This Land: Oil and Gas Interests Better Represented Than Coal In Trump Administration

Donald Trump’s new administration is coming together — though the details have been somewhat buried in the news by Trump’s avalanche of stupid tweets belittling his “enemies,” praising Vladimir Putin and making boastful declarations about how he will stop North Korea’s nuclear missile program.

The Cabinet Trump is assembling doesn’t look good for anyone except the billionaire class, but it looks especially bad for anyone who cares about the environment, opposes the many pipelines proposed to cut through West Virginia — and even for those hoping he fulfills his promise to bring back coal.

Extractive industries are getting important places at the table, certainly. ExxonMobile CEO Rex Tillerson has been nominated to serve as secretary of the State Department and friends of oil and gas like Rick Perry and Oklahoma Attorney General Scott Pruitt have been nominated to lead the Department of Energy and the U.S. Environmental Protection Agency.

Perry sits on the board of Energy Transfer Partners, the corporation behind the Dakota Access pipeline that was recently denied a key permit by the U.S. Army Corps of Engineers. More than half the donations given to Pruitt’s super PAC, Liberty 2.0, came from the energy sector, mostly oil and gas.

But those with direct ties to coal are harder to find, and they generally aren’t being appointed to positions directly involving regulation of the coal industry.

Venture capitalist Wilbur Ross has been nominated to lead the Commerce Department. He was the largest shareholder in the Anker Coal Group, which owned the Sago Mine, when that mine blew up in 2001, killing 12 miners and critically injuring another. And U.S. Rep. Ryan Zinke of Montana, Trump’s nominee to lead the Department of Interior, has been a coal industry favorite, racking up $345,000 in campaign donations. Elaine Chao, Trump’s pick for Secretary of Transportation, has ties to coal through her husband, Senate Majority Leader Mitch McConnell.

But its’s clear that, among energy-sector appointees, those with oil and gas interests at heart will be in far more prominent roles to actually impact policy.

This will be horrible news for the environment, as these appointees will doubtless try to roll back protective EPA regulations and other Obama-era initiatives that protected the water and air from pollution, blocked sensitive areas from oil and gas leasing, and tried to rein in carbon dioxide emissions that contribute to climate change.

This influence will also likely make it harder to stop the natural gas pipelines proposed to take Marcellus shale gas from northern West Virginia to East Coast and export markets as they work to smooth even the minor regulatory speed bumps in place.

But it is also bad news for those who believed Trump when he said he would bring back coal jobs. The coal economy — especially the Appalachian coal economy — hasn’t just been battered by Obama’s EPA. Despite all the misleading rhetoric from the coal lobby, a big part of coal’s collapse is due to competition from natural gas thanks to the fracking boom.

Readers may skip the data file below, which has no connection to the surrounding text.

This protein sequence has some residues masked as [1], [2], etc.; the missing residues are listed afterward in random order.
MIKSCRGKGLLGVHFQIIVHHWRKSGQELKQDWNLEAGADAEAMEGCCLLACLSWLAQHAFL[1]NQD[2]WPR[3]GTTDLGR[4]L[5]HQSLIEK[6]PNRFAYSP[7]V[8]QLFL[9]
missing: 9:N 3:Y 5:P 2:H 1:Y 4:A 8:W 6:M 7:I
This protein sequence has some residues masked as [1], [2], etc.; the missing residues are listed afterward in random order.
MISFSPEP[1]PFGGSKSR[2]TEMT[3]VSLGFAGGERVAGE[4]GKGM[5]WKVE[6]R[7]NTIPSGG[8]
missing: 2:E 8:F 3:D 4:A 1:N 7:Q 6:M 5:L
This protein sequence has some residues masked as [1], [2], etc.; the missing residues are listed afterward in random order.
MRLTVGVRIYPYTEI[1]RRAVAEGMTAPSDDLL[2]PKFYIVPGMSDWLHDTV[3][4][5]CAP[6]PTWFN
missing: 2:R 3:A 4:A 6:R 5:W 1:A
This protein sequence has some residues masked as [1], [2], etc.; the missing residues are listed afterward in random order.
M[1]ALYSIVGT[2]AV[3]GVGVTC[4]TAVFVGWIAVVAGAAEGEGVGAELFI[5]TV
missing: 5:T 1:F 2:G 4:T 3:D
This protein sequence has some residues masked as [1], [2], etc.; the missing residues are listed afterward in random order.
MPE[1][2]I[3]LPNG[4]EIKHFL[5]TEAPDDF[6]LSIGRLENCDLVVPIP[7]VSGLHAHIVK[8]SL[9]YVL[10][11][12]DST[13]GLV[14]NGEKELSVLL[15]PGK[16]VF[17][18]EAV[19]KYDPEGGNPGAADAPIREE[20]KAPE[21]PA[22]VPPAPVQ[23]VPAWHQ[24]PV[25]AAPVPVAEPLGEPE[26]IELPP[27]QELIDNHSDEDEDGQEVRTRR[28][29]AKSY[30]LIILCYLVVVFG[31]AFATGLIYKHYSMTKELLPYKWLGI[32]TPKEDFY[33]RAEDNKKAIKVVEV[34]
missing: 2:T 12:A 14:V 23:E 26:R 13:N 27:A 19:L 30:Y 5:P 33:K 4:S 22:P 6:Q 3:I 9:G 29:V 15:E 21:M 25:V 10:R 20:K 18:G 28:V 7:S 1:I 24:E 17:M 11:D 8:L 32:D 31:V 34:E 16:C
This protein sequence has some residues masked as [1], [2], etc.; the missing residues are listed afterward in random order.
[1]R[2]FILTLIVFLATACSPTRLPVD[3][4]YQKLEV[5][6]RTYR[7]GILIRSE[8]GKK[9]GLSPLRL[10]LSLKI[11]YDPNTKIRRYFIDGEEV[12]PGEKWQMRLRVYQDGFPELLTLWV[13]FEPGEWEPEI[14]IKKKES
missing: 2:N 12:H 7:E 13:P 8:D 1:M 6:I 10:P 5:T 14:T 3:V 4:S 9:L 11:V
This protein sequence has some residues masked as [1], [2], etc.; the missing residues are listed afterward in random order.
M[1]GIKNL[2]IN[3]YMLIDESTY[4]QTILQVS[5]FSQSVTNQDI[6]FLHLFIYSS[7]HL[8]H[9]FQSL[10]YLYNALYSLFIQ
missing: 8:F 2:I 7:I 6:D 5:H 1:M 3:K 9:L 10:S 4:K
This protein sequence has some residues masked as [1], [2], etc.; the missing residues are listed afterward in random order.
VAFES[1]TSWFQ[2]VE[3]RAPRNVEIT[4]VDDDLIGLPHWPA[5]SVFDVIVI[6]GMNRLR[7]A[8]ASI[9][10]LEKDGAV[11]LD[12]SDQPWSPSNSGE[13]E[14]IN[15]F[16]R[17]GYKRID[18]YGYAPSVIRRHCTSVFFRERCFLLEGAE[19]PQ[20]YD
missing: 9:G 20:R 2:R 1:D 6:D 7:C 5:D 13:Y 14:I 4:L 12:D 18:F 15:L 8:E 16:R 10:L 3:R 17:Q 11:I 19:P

If Trump’s oil and gas picks make it easier for that boom to continue, coal will continue to suffer. Appalachian coal is also in competition with Wyoming basin coal and, increasingly, from high-sulfur reserves in Illinois that have become usable again thanks to pollution-control investments by power companies.

And, as I’ve mentioned before, Appalachian coal is nearly mined out. The best, thickest seams are gone, and the thin seams that are left require moving a lot more dirt to recover a lot less coal. Trump can’t do anything to change that.

Even the conservative Washington Times recognizes that Trump’s coal promises will be nearly impossible to keep — and that his emphasis on oil and gas production could hurt coal even more.

“He’s said the development of other resources, such as shale oil or shale gas, and the potential the industry sees there will also be supported by his administration. Those are competing sectors, competing products,” Edgar van der Meer, an analyst with the energy market research firm NRG Expert, told The Washington Times. “There are definitely more market forces at play that will have an impact on the coal sector regardless of any stimulus or any favoring of the sector in the Trump administration.”

Some hoped that natural gas would boost West Virginia’s economy. That promise has fizzled, though, and the proposed pipelines won’t change that.

President Trump will be good news for the fossil fuel industry, but the friendliest of administrations won’t be able to bring back Appalachian coal. The sooner public officials, unemployed miners and everyone else realizes that, the better.

Radmacher is former editorial page editor of The Charleston Gazette and The Roanoke Times. This Land is a weekly column produced by Appalachian Mountain Advocates.  

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